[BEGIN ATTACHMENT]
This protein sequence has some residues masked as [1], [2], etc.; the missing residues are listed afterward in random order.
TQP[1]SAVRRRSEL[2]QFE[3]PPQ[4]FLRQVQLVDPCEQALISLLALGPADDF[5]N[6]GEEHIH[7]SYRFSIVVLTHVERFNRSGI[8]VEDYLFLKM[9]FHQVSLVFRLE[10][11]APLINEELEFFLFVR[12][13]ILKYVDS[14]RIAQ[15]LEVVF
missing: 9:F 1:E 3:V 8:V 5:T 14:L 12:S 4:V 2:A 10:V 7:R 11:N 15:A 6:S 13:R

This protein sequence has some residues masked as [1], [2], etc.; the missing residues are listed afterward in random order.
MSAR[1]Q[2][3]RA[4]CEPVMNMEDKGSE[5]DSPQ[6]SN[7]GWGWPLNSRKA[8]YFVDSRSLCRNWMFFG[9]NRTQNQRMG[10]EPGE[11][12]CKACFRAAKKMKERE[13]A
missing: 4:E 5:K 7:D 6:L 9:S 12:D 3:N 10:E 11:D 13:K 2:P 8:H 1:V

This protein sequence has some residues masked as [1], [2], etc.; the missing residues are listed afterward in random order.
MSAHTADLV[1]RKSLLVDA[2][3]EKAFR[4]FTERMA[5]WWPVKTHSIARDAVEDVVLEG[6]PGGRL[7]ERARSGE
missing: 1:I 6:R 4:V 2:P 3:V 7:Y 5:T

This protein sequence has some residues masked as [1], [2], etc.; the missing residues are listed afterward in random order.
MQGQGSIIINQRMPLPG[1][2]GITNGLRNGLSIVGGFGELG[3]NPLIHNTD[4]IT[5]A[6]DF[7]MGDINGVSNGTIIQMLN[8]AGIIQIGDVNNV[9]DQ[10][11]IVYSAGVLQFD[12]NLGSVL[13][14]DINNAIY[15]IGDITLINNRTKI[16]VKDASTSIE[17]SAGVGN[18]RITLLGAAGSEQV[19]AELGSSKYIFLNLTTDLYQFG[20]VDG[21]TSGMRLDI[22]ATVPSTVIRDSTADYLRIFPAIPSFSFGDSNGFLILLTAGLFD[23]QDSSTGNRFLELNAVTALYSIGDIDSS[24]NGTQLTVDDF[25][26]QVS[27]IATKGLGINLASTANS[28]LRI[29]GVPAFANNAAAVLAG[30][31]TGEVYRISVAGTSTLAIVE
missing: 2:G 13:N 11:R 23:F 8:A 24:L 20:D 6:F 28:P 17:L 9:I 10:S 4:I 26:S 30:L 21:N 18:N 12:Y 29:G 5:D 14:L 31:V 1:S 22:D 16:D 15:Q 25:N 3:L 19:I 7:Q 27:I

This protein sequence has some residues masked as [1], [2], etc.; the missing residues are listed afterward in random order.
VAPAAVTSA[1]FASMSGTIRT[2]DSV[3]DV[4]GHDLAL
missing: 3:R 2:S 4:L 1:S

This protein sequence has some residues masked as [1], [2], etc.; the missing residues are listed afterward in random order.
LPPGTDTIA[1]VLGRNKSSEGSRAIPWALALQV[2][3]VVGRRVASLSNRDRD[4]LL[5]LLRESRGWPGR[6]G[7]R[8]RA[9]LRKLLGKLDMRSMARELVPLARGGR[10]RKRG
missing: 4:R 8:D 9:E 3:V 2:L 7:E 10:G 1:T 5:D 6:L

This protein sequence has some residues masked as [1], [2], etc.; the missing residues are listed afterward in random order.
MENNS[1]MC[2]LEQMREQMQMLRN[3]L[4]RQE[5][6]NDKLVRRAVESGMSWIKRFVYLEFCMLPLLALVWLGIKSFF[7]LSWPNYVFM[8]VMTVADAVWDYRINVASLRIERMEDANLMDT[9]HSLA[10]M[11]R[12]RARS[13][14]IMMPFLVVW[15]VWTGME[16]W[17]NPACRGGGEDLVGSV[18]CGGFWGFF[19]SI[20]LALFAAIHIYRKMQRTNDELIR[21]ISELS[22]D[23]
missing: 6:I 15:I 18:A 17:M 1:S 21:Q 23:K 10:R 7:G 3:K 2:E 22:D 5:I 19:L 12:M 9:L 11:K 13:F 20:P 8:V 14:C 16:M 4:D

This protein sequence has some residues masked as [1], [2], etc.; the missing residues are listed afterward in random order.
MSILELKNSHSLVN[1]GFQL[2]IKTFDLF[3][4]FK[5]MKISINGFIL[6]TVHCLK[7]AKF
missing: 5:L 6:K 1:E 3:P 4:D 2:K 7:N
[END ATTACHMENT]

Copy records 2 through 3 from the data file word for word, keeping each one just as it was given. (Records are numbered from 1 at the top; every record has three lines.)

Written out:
This protein sequence has some residues masked as [1], [2], etc.; the missing residues are listed afterward in random order.
MSAR[1]Q[2][3]RA[4]CEPVMNMEDKGSE[5]DSPQ[6]SN[7]GWGWPLNSRKA[8]YFVDSRSLCRNWMFFG[9]NRTQNQRMG[10]EPGE[11][12]CKACFRAAKKMKERE[13]A
missing: 4:E 5:K 7:D 6:L 9:S 12:D 3:N 10:E 11:D 13:K 2:P 8:H 1:V

This protein sequence has some residues masked as [1], [2], etc.; the missing residues are listed afterward in random order.
MSAHTADLV[1]RKSLLVDA[2][3]EKAFR[4]FTERMA[5]WWPVKTHSIARDAVEDVVLEG[6]PGGRL[7]ERARSGE
missing: 1:I 6:R 4:V 2:P 3:V 7:Y 5:T